Florida Citrus Risk Management Survey 5 school or less (83%) compared to managers with postgraduate and professional degrees (36%). Results by Percent of Manager's Off-Farm Income The amount of family income from other than farm sources was grouped into three categories: <=25%, 25-75%, and >75%. There were few significant differences (P<.05) among managers based on percent of income from off-farm sources. There is likely to be two subgroups in this category with different characteristics. The first group might include small grove managers employed off the farm or with a spouse employed off the farm. The second group might include grove managers with substantial investment income. Overall, 40% of managers had <=25% of income from off-farm sources, 28% fell into the 26-75% range, while 31% had >75% of income from off-farm sources. Two interesting results were observed when the data were stratified by off-farm income. The first dealt with forward pricing of inputs and the second dealt with inability to get adequate credit. While only 17% of all citrus managers said that they forward priced inputs, 29% of managers with <=25% off-farm income forward priced their production inputs. Inability to get adequate credit was recognized as an important risk by 48% of managers, with <=25% off-farm income compared with 30% of all managers and 22% and 21% of managers with 26-75% and >75% off-farm income. There were no significant relationships found between amount of off-farm income and where managers learn about citrus production or management information. Conclusion Risk management is applying management policies, procedures, and practices in a systematic way to the tasks of identifying, analyzing, assessing, treating, and monitoring risks (Hardaker et al., 1997). The issue for the manager is to understand the relationship between risk and potential return. Reducing risk or shifting risk to others has a cost associated either in the form of higher production costs or cash costs such as insurance premiums. Although assuming greater risks has the potential for greater returns in the long run, unanticipated catastrophic events in the short run could lead to business failure. Survey results indicate that citrus managers are using a number of risk management tools. However, the fact that only one out of five managers agrees that they can shift some of their risk to others indicates that they do not have a good understanding of risk management as an integral part of overall business management. Nine out of ten managers agreed that some citrus businesses are better able to sustain risk than others. Larger, more diversified businesses are usually better able to sustain risk than smaller businesses. Many risk management strategies are inherent in a >500-acre operation such as growing more than one variety of fruit, locating groves in more than one geographical area, marketing both fresh and processed fruit, and spreading fruit sales over time. However, it also appears that the >500-acre citrus businesses are using more of the other risk management tools than smaller operations. Managers of operations of >500 and 51-500 acres were more likely to purchase crop insurance for fruit than the managers of <=50-acre operations. Significantly more of the >500-acre operations reported keeping informed of new regulations than either groups of <=50 or 51-500 acres. This is likely enhanced by the ability of many >500-acre operations to hire people specifically to deal with regulation issues. Operations of 50 and 51-500 acres are at risk of running into trouble with regulations if they are unaware of environmental requirements. Of all managers, only about one in eight reported having written goals for their citrus business. By comparison, about one out of three managers of the >500-acre operations had written goals. Goals are important because they act as a guide to decision making. To be meaningful, goals should be in writing and they should be shared with others involved in the business. Another surprising result was the lack of understanding between risk and potential income. Of all managers, only about one in four agreed with the statement "the greater the risk, the greater the income potential." As one would expect, more managers with a college degree, about four out of ten, agreed with the statement compared with less then one out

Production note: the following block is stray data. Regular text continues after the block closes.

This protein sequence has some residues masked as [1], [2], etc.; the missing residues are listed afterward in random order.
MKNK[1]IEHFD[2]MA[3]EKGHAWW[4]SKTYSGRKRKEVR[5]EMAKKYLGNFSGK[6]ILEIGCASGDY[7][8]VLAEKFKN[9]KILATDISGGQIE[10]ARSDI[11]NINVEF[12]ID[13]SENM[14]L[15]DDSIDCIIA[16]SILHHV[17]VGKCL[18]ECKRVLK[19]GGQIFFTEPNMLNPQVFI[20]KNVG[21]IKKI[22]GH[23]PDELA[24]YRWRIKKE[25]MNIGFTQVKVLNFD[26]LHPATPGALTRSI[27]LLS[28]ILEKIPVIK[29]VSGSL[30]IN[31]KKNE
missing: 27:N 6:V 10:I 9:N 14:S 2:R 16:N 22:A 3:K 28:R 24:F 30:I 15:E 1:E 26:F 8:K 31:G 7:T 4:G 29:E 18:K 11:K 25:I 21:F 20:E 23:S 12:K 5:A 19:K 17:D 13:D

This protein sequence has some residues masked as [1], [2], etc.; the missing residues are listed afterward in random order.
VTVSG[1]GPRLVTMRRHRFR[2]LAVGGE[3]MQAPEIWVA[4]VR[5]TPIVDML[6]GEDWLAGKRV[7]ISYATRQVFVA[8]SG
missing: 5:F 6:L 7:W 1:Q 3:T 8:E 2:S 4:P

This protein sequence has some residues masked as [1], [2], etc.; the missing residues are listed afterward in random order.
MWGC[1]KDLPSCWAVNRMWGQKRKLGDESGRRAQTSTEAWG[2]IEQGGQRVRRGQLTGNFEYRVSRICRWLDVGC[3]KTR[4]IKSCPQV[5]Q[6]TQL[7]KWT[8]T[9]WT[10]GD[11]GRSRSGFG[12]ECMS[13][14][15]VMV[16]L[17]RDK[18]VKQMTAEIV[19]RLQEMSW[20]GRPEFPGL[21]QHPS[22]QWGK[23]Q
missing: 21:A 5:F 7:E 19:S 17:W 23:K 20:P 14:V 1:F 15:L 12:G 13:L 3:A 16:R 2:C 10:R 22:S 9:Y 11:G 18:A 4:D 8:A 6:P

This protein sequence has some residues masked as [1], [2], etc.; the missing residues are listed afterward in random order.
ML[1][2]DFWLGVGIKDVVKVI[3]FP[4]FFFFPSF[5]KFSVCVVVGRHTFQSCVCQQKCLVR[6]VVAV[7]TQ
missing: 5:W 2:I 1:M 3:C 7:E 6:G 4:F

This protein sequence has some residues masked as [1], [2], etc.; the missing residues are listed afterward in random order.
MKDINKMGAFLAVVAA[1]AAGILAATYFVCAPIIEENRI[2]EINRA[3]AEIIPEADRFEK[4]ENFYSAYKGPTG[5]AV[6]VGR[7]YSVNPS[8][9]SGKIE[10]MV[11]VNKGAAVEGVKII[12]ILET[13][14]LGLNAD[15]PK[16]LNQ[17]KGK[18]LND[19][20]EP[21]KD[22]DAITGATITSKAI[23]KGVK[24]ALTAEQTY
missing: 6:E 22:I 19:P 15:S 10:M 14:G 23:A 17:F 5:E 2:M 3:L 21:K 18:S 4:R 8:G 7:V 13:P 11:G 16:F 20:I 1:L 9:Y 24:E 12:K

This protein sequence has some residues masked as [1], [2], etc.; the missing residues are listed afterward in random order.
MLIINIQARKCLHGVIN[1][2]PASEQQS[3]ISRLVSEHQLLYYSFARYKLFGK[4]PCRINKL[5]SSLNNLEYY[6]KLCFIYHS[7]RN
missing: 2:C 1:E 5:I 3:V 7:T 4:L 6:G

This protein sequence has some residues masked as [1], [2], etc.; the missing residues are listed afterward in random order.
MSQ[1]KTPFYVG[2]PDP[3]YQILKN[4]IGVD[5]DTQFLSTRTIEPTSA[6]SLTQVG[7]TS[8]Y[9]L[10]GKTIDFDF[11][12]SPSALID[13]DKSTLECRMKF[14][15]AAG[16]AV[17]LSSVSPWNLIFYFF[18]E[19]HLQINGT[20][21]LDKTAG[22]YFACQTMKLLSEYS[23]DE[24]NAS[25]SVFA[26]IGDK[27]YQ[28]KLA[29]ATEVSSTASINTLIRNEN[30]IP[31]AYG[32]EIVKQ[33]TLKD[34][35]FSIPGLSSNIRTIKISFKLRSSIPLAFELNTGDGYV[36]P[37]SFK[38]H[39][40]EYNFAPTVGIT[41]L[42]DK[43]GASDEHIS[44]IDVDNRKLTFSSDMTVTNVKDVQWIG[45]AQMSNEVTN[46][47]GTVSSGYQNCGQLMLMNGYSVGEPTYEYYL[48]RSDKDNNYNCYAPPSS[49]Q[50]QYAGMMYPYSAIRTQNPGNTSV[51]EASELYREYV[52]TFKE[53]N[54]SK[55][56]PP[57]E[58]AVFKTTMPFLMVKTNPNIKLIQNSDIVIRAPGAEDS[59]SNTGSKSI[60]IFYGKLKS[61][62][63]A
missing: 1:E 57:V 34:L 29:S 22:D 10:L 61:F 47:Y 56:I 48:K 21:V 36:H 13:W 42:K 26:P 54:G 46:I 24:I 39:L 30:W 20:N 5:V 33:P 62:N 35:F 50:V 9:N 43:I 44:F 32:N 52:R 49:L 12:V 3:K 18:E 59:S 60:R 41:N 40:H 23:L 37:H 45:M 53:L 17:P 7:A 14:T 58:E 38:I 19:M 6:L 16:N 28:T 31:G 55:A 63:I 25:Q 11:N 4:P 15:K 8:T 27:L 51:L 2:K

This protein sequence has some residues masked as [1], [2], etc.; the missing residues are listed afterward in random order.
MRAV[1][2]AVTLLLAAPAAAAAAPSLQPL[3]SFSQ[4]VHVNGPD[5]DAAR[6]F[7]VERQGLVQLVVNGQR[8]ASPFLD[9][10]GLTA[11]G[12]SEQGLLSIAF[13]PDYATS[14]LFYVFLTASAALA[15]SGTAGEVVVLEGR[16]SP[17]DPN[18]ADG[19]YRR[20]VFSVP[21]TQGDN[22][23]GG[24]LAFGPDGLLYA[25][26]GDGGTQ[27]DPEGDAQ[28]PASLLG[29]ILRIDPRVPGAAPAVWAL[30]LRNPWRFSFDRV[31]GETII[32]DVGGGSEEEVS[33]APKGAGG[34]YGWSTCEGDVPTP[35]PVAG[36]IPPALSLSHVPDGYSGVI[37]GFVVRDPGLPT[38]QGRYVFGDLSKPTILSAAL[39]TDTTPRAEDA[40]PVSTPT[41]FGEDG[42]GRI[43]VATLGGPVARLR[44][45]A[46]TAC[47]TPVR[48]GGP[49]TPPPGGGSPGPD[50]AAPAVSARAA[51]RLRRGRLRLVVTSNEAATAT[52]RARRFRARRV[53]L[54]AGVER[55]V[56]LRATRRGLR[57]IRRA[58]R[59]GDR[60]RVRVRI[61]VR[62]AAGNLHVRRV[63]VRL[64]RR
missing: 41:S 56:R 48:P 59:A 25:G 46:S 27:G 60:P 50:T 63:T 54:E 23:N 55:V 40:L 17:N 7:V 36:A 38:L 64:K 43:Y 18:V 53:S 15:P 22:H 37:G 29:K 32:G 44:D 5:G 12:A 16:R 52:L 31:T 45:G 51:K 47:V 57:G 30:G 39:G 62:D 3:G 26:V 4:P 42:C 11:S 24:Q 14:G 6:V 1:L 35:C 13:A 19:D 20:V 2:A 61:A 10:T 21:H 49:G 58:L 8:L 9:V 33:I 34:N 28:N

Florida Citrus Risk Management Survey 6 of ten managers with <=high school. It is a management principle that, over time, higher-risk enterprises will yield a greater return. Citrus may be a good example. Because of the risk of freezes, tree loss due to insects and diseases, and other risk factors, many people shy away from the citrus business. This results in less citrus produced in the long run and, hence, higher price potential. There were no significant differences based on age, education, or off-farm income when it came to use of marketing tools including options, hedging, or forward contracting. Slightly more than one out of three managers reported using forward contracts, while only about two out of ten reported using options. Use of hedging as a marketing tool was reported by 13% of all managers, with operations of >500 and 51-500 acres using hedging more than <=50-acre operations. It appears that managers could benefit from wider use of tools such as options and hedging to reduce price risk when marketing citrus. With unstable fruit prices considered to be an important risk by nine out of ten managers, wider use of the above marketing tools could help stabilize prices for individual managers. A better understanding of the operation of futures markets would likely help. Loss of fruit from adverse weather was considered to be a very important risk by a large percentage of all managers, while only about half reported purchasing crop insurance for fruit. This varied significantly by size of operation and age of manager. Eight out of ten managers of the >500-acre operations and two thirds of managers <=50 years of age reported purchasing insurance for fruit. Loss of property, including trees and buildings, from adverse weather was considered an important risk by more than two thirds of the managers, while a little more than half of the managers said that they would purchase tree insurance if it were available and reasonable. (When the survey was conducted tree insurance was only available on a pilot basis in a few counties.) It appears that <=50-year-old managers and managers of >500-acre operations use risk management tools to a greater extent than >65-year-old managers and managers of <=50-acre operations. This appears to be logical since >65-year-old managers are likely to be more financially secure and they manage a larger proportion of <=50-acre operations. In addition, managers of <=50-acre operations are less likely to depend on income from the citrus business for a major part of their livelihood and, therefore, are in a position to assume more risk. A better understanding of risk management as an integral part of overall management, along with an understanding of the relationship between risk and potential returns, would likely be beneficial to all citrus operations. Growers differ greatly in the level of risk they can tolerate, depending on overall debt-to-equity situation and degree of diversification. One large loss or two or three successive smaller losses could bankrupt a highly specialized grower with a high ratio of debts to equity. A grower in this situation would want to make full use of risk management tools such as forward sales, option contracts, crop insurance, hazard insurance, irrigation, etc. to assure some minimum level of return. On the other hand, a grower with substantial financial reserves, or other sources of income, may choose to carry greater risks in hopes of achieving higher income over time. However, even the more financially secure grower may want to use some risk management tools such as growing different varieties of fruit, maintaining property insurance, and using forward contracts or options to expand profit opportunities while controlling risks. References Fleisher, B., Agriculture Risk Management, Boulder, CO: Lynn Rienner Publishers, 1990, 149 pp. Hardaker, J.B., R.B.M. Huirne, and J.R. Anderson, Coping with Risk in Agriculture. Wallingford: CAB International, New York, NY, 1997. Israel, G.D. 1992. Determining Sample Size. Cooperative Extension Service Fact Sheet PEOD-6, University of Florida, Gainesville, FL, 1992.